(No) thanks to hierarchical managers, obsolete tools and daft politics, Germany risks being left in the digital dark age. Here are the four worst problems.
We Germans have a huge problem. We invented the car. We have some of the best engineers and 11 of the 100 most valuable brands. We’re the economic powerhouse of the European Union. But we missed a train, an important one. And it is pulling away fast, while we are chugging along with our stuttering diesel cars. That train is digital innovation.
Most of us still live in denial. The Made in Germany brand still stands for quality, we intone. But we should start asking ourselves some honest questions: Why is disruptive innovation in the car industry coming more from the US and China than from Germany? Why does Made in Germany include no leading digital product? Why is there no German website among the 100 most visited? And why are we only in ninth place on the Global Innovation Index?
As a founder of a digital-innovation agency, a former employee of a large German corporation and a start-up entrepreneur, I’ve had the chance to play fly-on-the-wall in the secret hallways of German companies. Small or big, they all have the same problems: hesitant managers, missing tools and unhelpful politics.
Problem 1: management
Start with the management. The problems here begin with Germany’s rigid hierarchies. Most German organizations are shaped like a pyramid. An employee reports to his supervisor. And the supervisor reports to his super-supervisor. Working life is an endless tale of delegating, scheming and blaming. Innovative ideas stand almost no chance in this culture. An employee shouldn’t need explicit approval to experiment and to innovate; innovation implies at least some creative spontaneity and autonomy.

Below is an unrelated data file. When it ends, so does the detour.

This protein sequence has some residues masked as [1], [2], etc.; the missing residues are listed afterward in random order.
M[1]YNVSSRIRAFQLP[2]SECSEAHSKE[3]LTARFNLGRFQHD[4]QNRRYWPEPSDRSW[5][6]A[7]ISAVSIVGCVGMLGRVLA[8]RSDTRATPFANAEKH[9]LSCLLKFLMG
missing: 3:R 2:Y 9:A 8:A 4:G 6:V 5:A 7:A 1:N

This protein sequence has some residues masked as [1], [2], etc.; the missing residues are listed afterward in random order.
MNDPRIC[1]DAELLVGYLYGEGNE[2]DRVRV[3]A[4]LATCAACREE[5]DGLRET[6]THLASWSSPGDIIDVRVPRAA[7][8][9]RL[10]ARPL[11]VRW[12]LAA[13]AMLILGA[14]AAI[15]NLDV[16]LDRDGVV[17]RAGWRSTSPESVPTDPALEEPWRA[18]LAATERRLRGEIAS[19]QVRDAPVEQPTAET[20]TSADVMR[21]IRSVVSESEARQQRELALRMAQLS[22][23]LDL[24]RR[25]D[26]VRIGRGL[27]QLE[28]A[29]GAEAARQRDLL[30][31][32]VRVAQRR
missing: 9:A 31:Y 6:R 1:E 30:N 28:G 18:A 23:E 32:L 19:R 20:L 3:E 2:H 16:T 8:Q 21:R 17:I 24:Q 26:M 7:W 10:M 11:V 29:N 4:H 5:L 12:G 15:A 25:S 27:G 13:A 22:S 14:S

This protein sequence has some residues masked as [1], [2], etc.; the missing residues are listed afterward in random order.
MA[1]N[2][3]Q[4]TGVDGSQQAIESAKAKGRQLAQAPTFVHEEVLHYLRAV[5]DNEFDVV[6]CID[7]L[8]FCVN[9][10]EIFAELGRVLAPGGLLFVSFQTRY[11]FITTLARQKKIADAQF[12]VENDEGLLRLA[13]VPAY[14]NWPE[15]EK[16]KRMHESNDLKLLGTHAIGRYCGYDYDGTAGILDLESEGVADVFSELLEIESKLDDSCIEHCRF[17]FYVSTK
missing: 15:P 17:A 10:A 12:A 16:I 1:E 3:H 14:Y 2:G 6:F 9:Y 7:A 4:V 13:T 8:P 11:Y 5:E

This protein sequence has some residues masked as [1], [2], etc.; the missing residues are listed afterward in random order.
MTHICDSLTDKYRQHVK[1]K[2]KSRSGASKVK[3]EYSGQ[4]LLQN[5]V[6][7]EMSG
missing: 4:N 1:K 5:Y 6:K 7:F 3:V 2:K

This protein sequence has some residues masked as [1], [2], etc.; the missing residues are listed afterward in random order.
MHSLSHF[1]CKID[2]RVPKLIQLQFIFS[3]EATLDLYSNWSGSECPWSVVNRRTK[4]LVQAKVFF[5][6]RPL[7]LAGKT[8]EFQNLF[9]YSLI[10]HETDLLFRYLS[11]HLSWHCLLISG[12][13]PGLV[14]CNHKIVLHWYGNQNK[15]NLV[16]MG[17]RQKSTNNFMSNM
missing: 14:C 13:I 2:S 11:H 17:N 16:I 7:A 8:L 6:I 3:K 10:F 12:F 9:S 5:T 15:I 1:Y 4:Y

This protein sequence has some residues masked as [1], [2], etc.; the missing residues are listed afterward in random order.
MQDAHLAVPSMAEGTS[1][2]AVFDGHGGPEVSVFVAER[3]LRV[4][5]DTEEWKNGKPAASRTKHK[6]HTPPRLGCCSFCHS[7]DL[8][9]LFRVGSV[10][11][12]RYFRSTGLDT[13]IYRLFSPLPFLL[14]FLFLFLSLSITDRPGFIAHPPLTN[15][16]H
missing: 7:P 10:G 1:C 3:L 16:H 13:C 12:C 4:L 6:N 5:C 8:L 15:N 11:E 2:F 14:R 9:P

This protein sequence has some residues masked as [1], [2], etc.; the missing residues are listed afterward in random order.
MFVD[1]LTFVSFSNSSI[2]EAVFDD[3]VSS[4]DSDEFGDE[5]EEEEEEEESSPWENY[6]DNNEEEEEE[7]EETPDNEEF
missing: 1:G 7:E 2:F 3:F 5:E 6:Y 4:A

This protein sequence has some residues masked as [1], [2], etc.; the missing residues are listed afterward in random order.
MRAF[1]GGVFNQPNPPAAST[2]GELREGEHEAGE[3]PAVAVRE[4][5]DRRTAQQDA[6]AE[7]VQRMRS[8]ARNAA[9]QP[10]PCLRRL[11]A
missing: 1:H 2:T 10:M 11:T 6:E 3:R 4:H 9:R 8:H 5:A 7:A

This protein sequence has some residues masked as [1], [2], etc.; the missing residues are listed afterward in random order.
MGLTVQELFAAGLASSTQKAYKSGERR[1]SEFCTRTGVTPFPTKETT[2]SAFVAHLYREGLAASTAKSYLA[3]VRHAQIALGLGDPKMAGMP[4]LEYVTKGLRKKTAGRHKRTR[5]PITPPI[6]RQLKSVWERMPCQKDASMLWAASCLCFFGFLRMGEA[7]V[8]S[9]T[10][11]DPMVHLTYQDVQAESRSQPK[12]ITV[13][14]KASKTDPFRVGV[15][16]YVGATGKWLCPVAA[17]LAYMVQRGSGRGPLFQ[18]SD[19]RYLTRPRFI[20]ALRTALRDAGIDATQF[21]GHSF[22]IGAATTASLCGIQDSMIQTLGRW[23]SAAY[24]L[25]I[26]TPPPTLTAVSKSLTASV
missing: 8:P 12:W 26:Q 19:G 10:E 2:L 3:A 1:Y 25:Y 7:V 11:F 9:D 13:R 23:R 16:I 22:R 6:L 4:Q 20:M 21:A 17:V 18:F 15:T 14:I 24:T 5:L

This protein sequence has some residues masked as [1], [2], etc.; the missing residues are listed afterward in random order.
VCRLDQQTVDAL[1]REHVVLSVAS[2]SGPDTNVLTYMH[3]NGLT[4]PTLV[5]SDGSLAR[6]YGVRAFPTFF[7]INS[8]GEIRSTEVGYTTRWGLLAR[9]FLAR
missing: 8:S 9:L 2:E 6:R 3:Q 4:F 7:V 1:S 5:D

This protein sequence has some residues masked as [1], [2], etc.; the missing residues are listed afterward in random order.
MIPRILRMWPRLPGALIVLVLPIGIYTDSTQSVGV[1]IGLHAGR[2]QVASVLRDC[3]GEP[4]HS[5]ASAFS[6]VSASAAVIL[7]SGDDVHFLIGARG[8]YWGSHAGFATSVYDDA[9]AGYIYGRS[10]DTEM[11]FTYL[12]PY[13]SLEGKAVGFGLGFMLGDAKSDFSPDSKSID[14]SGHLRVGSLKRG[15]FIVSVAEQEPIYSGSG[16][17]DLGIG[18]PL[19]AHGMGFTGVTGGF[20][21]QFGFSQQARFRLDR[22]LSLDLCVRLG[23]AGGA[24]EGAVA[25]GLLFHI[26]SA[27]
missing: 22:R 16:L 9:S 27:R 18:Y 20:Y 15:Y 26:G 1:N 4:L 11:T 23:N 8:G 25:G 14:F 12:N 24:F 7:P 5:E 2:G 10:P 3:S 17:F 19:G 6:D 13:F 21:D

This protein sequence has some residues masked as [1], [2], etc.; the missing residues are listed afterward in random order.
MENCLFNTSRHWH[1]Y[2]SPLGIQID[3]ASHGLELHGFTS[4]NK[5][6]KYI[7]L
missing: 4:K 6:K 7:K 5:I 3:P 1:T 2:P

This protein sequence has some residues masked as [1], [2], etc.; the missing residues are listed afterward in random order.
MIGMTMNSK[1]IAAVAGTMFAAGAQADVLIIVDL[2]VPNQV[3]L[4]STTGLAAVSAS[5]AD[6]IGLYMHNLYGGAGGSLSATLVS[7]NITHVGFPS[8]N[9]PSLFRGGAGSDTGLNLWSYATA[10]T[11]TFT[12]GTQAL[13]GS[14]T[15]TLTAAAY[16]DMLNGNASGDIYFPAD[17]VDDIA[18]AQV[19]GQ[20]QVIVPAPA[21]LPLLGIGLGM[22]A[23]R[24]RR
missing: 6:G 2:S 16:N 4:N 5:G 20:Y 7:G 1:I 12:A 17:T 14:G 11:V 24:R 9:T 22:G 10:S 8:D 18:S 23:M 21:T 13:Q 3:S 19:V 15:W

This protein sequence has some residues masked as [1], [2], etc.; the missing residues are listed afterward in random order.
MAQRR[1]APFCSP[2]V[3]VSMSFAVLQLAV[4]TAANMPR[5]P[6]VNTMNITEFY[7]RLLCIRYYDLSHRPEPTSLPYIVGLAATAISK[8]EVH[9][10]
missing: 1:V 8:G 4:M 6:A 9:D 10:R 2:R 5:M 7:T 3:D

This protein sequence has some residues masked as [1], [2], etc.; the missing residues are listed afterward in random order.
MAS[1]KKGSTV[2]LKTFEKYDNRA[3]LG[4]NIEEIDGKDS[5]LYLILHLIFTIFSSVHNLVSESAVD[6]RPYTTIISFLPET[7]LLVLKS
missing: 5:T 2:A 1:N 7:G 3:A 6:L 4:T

Take the example of Spotify , a company based in Sweden that is the largest music-streaming platform. It has small, autonomous teams. These so-called squads can decide what to build and how they want to spend their budget. They don’t have to ask for permission.
German companies work in the opposite way. German managers suppress autonomy and look instead for “consensus.” Faced with a decision, they chop it into smaller and smaller parts until everybody agrees. But consensus-seeking does not foster fundamental changes and thus innovation. Creating new digital business models requires bold decisions by individualists. Waiting for everybody to agree is anathema.
Problem 2: missing tools
At almost every client I’ve worked with, I’ve encountered Stone-Age tools. The German teams I’ve seen still use e-mail to communicate. Chat, video-conferencing, applications from Slack to Trello, are often not even allowed. To track projects and numbers, the Germans still use Excel and MS Projects. Should they dare to ask for a whiteboard, they’re in for a long ride with the purchasing department.
Why can’t we find state-of-the-art tools in our offices? Germany is notoriously strict about data privacy. Companies operating in Germany have to make sure that data is anonymized and stored in accordance with the law. These data rules are a big reasons why German companies have to stick with their old tools. But every day that we Germans obsess about data, thousands of businesses elsewhere merrily and creatively forge ahead without us.
Why can’t we find state-of-the-art tools in our offices?
As a consequence, German office workers send or receive 122 emails from the average company email account every day. If you assume a 9-to-5 shift, that’s one incoming or outgoing mail every four minutes. And we Germans write these in the most perfect and formal way possible. We don’t say, “Thanks, Bob, I’m on it.” We say, “Most honored Prof. Dr. Schmidt, herewith we inform you…”.